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New Bedford in Two Hours

The city looked a little tired on a perfect Sunday morning. There are empty store windows, but a palpable sense of revival along the waterfront. New Bedford is four times larger and tougher than Portsmouth. Its urban population is more diverse. A shadow of its former self, the city seems to need its history even more than we do. Sometimes homeless citizens like to add a few colorful details to Malcolm’s walking tour.

We made one quick loop around the cobbled area where the streets are paved with old ballast stones. Then like most tourists since 1916, we visited the Whaling Museum. We saw the looming whale skeleton and climbed aboard the half-scale model of a whaling ship. Thanks to Malcom’s introduction, we were not strangers. Our two-hours in New Bedford left us curious and willing to come back. It only takes one person to set off a whole cascade of positive first impressions. Malcolm and his visitor center colleagues did exactly that. We could do that here too.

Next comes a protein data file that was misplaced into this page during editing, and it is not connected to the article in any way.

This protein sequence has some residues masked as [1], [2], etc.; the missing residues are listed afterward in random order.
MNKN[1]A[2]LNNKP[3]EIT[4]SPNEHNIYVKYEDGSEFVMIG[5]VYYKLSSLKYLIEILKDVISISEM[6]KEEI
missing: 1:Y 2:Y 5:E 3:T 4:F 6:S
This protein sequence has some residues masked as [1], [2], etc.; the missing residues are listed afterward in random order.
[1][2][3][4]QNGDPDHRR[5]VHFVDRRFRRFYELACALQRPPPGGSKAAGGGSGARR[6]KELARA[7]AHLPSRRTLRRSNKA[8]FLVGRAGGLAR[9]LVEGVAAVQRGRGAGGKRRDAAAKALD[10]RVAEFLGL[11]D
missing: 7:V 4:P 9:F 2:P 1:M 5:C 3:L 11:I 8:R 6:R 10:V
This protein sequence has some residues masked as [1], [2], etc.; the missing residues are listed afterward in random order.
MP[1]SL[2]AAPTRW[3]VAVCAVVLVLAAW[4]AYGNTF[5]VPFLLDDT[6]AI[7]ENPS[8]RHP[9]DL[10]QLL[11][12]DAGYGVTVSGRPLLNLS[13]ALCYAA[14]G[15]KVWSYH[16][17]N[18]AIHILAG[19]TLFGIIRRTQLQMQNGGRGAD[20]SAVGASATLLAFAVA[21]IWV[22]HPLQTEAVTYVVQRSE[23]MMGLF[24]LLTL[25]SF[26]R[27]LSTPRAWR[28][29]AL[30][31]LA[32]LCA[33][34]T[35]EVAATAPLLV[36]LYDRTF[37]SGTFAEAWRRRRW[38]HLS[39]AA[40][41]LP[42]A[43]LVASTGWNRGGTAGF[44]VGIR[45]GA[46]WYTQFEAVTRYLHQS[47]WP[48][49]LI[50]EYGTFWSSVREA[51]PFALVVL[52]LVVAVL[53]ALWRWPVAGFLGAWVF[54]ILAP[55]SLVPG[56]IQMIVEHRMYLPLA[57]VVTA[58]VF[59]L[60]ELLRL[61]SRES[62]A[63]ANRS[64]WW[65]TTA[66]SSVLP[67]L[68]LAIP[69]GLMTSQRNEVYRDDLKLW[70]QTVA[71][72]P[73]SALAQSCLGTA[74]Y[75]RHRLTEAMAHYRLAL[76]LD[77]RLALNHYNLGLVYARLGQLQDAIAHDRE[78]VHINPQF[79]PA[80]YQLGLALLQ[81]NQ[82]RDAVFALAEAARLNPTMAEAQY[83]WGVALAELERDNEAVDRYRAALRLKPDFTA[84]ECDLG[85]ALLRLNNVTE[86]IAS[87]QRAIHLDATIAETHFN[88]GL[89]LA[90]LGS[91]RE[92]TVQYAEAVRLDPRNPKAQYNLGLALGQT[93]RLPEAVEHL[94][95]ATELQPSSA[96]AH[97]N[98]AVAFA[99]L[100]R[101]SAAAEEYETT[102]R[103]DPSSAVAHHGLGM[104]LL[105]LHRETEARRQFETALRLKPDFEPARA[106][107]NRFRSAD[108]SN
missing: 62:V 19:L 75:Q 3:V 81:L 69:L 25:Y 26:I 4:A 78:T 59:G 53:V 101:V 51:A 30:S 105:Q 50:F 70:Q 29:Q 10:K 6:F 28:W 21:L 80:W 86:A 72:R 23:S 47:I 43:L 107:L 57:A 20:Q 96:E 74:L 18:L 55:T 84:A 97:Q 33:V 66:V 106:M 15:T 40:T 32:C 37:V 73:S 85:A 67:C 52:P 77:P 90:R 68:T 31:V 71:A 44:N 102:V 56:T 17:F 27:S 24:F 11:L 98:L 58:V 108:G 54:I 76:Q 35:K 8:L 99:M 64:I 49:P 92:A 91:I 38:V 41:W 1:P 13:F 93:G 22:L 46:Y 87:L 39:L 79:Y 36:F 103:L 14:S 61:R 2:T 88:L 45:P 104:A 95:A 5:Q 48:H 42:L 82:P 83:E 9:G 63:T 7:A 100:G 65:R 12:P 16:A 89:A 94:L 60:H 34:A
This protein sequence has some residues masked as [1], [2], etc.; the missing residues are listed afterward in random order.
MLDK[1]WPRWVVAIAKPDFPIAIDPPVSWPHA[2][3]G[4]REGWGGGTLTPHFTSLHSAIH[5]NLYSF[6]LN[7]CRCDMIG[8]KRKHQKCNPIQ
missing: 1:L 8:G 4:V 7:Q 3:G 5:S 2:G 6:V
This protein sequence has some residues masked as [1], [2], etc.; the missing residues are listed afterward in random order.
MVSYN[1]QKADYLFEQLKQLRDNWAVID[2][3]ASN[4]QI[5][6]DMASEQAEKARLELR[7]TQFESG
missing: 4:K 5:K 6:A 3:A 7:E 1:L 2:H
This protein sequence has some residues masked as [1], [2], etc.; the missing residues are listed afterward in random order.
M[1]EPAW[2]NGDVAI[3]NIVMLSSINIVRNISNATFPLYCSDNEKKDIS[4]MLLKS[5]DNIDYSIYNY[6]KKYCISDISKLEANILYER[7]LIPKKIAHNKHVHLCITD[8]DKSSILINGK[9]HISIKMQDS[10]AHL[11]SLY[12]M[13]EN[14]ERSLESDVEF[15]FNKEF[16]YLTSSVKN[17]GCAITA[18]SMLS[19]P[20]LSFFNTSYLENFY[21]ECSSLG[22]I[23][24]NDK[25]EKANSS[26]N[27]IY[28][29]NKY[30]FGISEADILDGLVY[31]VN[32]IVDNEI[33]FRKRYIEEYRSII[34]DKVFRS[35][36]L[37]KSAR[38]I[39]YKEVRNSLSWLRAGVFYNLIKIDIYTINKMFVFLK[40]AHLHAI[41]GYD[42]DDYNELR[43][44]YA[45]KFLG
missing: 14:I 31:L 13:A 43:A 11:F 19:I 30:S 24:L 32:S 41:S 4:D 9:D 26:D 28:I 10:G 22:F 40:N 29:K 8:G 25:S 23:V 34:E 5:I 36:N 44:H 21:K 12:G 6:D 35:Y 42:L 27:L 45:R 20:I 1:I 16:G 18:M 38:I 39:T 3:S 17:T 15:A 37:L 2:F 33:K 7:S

Copyright © 2007 by J. Dennis Robinson. All rights reserved.

Whaling Memorial sculpture in New Bedford /

WHalf-size model Whaling ship in New Bedford Whaling Museum / J. Dennis Robinson at

New Bedford Whaling Museum /

Whaling skeleton detail in New Bedford /

Whaling ship in New Bedford Museum/

Lewis Temple, a Black blacksmith who designed barbed harpoon in sculpture in New Bedford / photo

Seaman's Bethel and Mariner's Home in New Bedford/ Photo

Inside New Bedford Whaling Museum / Phot by

All photos by J. Dennis Robinson. Copyright (c)

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